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Re: Proposal - Free the Debian Open Use logo

On Mon, Oct 06, 2003 at 04:48:59PM +0100, MJ Ray wrote:
> On 2003-10-06 15:46:01 +0100 Eric Sharkey <sharkey@netrics.com> wrote:

> >However, if you look at the logo as a component of Debian as a whole,
> >and consider derived works of the logo to be derived works of Debian,

> Surely the logo is a work on its own, as well as part of the greater 
> "Debian" work?

A logo is a graphical equivalent of a name.  If I have (and I do) a
BSDish licensed program that pops up a banner saying (among other
things) "Sun Microsystems", you have the right to remove that banner,
but not the right to use the name "Sun Microsystems" for your own
company.  The use of a trademarked logo (whether Debian's or someone
else's) can very reasonably follow the same rules.

> >and invoke the exception of clause 4 to allow Debian to require 
> >derived works to carry a diffent name (and by extension, logo),
> > then it fits even the letter of the DFSG.

> This seems a large and dubious extension of reasoning to me.

Seems like Eric hit the nail right on the head to me.  I think if you
look, you'll find a bunch of logos here and there in Debian (the
Apache Foundation's logo, for example).  I hope you're not going to
argue that we need to purge all logos from our system!

> >The spirit of the clause 4 exception is [...]

> Can you give a reference that supports your interpretation?  I am not 
> convinced that trademarking in this way is really the spirit of the 
> fourth guideline.

I think we have two choices: either accept that a logo is equivalent
to a name and move on, or declare that logos are magically different
from names because they're graphical, and start a witch-hunt to purge
all "evil" logos (like the apache logo) from Debian.  I think you can
probably guess which one *I* think is more sane.  :)

Do you want to advance an argument that would allow us to keep
shipping the Apache logo (and perhaps others, such as the FSF's logo
or Sun's logo), but not our own?  I'll listen, but I'm not holding my
breath. :)

> Furthermore, I don't think it benefits anyone to waste scarce effort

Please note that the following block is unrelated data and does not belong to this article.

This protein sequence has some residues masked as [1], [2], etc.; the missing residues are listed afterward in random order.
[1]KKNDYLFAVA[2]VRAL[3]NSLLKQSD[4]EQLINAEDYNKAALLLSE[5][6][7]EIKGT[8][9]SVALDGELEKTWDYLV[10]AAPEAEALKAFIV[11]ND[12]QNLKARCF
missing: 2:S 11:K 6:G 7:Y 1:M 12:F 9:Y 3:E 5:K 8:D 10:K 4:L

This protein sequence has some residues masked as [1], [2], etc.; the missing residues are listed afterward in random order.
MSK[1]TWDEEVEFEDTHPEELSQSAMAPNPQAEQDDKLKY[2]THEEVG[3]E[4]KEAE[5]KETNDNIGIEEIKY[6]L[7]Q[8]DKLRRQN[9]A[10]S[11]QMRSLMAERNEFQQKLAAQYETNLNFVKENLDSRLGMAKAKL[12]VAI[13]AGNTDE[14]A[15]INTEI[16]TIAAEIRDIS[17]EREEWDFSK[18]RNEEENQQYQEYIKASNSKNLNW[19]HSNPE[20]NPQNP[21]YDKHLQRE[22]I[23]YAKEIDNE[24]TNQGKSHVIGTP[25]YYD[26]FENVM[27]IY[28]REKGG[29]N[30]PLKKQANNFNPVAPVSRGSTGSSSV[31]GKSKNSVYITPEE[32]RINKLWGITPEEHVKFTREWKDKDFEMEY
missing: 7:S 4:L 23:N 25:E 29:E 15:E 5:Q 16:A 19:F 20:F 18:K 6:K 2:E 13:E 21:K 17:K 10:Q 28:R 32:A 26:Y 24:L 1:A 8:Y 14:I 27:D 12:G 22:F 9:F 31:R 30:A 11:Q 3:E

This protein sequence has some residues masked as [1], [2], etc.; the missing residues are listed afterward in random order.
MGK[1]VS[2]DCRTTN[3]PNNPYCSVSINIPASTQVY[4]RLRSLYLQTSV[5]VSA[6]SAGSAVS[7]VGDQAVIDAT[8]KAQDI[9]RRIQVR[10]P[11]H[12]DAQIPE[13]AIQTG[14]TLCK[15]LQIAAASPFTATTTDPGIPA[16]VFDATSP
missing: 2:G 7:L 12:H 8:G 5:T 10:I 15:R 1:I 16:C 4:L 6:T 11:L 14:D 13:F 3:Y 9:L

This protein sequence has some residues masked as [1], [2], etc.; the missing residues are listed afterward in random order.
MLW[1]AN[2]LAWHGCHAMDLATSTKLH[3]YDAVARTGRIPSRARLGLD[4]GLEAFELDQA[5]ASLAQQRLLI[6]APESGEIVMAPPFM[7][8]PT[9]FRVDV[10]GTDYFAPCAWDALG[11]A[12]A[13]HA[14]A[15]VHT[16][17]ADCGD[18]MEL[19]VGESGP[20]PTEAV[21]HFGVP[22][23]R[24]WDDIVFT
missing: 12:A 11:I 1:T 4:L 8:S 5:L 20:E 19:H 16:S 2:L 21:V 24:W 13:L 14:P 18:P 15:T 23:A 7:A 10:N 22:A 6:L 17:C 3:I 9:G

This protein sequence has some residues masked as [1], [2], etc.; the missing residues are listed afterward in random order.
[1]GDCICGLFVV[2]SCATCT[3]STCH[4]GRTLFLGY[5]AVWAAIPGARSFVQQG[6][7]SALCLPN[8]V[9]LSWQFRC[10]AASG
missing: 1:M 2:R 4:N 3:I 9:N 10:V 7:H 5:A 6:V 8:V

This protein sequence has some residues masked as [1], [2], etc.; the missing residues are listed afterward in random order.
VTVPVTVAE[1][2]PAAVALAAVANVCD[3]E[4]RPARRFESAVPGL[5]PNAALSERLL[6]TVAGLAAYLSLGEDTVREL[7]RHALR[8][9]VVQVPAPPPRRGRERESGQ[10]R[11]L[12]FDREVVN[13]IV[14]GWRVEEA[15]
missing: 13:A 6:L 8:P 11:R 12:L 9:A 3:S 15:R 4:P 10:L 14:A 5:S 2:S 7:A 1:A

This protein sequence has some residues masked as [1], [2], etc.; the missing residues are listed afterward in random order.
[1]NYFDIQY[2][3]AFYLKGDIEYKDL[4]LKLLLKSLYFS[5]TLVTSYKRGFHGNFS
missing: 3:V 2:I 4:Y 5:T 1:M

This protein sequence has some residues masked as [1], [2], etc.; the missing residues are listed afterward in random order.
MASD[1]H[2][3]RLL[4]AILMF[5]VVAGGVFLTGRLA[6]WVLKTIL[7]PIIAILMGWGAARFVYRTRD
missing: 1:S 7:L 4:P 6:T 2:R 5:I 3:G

> on enforcing the requirement that all derived works of the Open Use
> Logo to only be used for Debian references.

Now you're changing the subject. You're also engaging in the logical
fallacy, "Affirmation of the Consequent"


We may want to change the license - that's a separate argument.  The
question before us, though, is, do we NEED to change the license
because it violates the DFSG?  And I think the answer has to be a
resounding NO!  

Now, if you want to ask, should we change the logo license because
it'll make our lives easier, I'll answer with a qualified maybe.  I'll
argue that a logo is equivalent to a name, and therefore it benefits
us just as much to protect our logo as it does to protect our name.
However, I'll admit that we could change the image from being a logo
to being a random glyph we just *happen* to put on all of our
webpages.  But if it doesn't _mean_ "Debian", then I don't think we
can really call it a logo any more.  I think we have to start calling
it "a random glyph we just happen to have on all of our web pages".
But I don't really have a problem with that.

What I do have a problem with is the argument that the presence of an
actual logo (or other mark, e.g. an actual name), whether ours or
someone else's, constitutes a violation of the DFSG.

Chris Waters           |  Pneumonoultra-        osis is too long
xtifr@debian.org       |  microscopicsilico-    to fit into a single
or xtifr@speakeasy.net |  volcaniconi-          standalone haiku

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